What's a pastor for?
For more commentary on this week's readings, see the Reflections on the Lectionary page, which includes Burton's current Living by the Word column as well as past magazine and blog content. For full-text access to all articles, subscribe to the Century.
By far the most uncomfortable pastoral work I do is with people who want help for relatives in churches that are far away. I once got a call from one such relative who had been elected secretary of a church committee and wondered how she should minute the meeting. Worse are the complaints about pastors who do things I have done. (“My brother says they don’t sing hymns everyone knows. What can we do?”)
Harder still is the task of dealing with relatives of folks who really have been on the receiving end of pastoral incompetence. Better incompetence, though, than malicious intent.
I never know quite what to say.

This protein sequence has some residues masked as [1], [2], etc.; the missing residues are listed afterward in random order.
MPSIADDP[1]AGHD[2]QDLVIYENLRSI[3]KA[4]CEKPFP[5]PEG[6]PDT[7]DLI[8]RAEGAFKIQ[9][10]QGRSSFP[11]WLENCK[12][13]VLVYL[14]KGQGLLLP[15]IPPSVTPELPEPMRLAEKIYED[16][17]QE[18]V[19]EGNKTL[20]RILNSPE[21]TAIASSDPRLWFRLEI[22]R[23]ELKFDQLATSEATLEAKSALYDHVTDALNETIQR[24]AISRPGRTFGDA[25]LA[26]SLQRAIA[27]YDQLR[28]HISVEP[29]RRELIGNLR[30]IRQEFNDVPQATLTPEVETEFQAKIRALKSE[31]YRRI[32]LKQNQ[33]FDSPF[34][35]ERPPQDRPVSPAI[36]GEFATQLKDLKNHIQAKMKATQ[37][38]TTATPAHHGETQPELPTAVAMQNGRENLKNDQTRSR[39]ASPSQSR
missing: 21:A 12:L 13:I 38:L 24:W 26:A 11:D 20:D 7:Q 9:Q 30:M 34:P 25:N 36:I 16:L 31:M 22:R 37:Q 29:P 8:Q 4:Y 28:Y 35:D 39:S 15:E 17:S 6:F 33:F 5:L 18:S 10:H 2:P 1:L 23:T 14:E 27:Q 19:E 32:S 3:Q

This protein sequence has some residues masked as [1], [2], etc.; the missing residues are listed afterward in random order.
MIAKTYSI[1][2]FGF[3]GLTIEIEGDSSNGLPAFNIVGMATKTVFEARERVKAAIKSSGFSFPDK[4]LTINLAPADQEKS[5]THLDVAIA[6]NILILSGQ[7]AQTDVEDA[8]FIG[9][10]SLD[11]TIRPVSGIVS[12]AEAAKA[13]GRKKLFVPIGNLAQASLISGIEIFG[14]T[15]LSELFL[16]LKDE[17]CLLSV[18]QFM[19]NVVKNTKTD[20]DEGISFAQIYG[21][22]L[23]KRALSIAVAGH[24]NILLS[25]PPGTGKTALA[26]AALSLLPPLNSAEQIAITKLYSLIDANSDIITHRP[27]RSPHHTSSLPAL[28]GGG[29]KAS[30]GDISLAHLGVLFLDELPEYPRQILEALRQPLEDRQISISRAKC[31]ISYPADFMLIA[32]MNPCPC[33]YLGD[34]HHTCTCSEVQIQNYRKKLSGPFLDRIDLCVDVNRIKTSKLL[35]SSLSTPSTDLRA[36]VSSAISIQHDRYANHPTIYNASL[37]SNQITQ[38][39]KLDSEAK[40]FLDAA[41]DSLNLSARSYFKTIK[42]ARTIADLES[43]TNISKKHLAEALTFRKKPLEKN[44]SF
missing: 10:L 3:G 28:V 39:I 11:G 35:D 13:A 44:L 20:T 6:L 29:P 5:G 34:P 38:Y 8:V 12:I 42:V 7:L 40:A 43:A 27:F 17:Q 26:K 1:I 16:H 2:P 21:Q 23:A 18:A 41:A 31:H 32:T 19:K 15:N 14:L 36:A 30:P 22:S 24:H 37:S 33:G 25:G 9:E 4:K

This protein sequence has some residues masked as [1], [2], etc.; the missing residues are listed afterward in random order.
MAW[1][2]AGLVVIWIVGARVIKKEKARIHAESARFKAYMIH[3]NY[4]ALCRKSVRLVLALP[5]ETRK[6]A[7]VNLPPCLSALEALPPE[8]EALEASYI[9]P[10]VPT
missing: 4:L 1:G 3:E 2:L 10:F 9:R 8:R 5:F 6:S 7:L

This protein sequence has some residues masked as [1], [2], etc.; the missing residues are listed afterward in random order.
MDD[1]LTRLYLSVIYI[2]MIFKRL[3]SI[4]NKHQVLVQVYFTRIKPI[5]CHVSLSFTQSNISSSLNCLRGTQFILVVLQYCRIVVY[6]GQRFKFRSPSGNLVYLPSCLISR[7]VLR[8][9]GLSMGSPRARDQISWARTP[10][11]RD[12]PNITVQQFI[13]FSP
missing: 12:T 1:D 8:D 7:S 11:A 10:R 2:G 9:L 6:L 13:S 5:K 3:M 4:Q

Once upon a time, I am told, people were agreed as to what the pastor did, and they appreciated “him” for it. Having read Charles Spurgeon in the guise of “John Ploughman,” I am not sure this was really the case. In any event, now I am told of ministers who no longer count their pastoral calls—instead, they count Facebook likes and blog pingbacks.
At least it is a metric. In the back of my own mind is the fleeting glory of seeing a pithy quote of my own re-tweeted. If the internet is anything like the church narthex, I will be remembered best for things I didn’t actually say.
All of this comes to mind because of one of the truly odd moments in my ministry. Someone with relatives far away discovered that for less than $250 a year, not only a sermon but a complete service—with hymns everyone knows—could be e-mailed to a church office. This would obviate the need for a minister. They are expensive, and nobody really likes their children anyway.
The proposal to the congregational meeting was that such a service would save the church a great deal of money. Everyone could take turns reading the sermon. Everyone would be happy. Well, everyone except the manse family. But no use being confused by facts.
This is where the readings for this Sunday are encouraging. One actually has to know what one is seeing to see what is actually there. A high-powered Egyptian civil servant is a brother. A man on a prayer retreat is the Savior of the world. The person ordained, called, and sent actually loves you enough to tell you about both.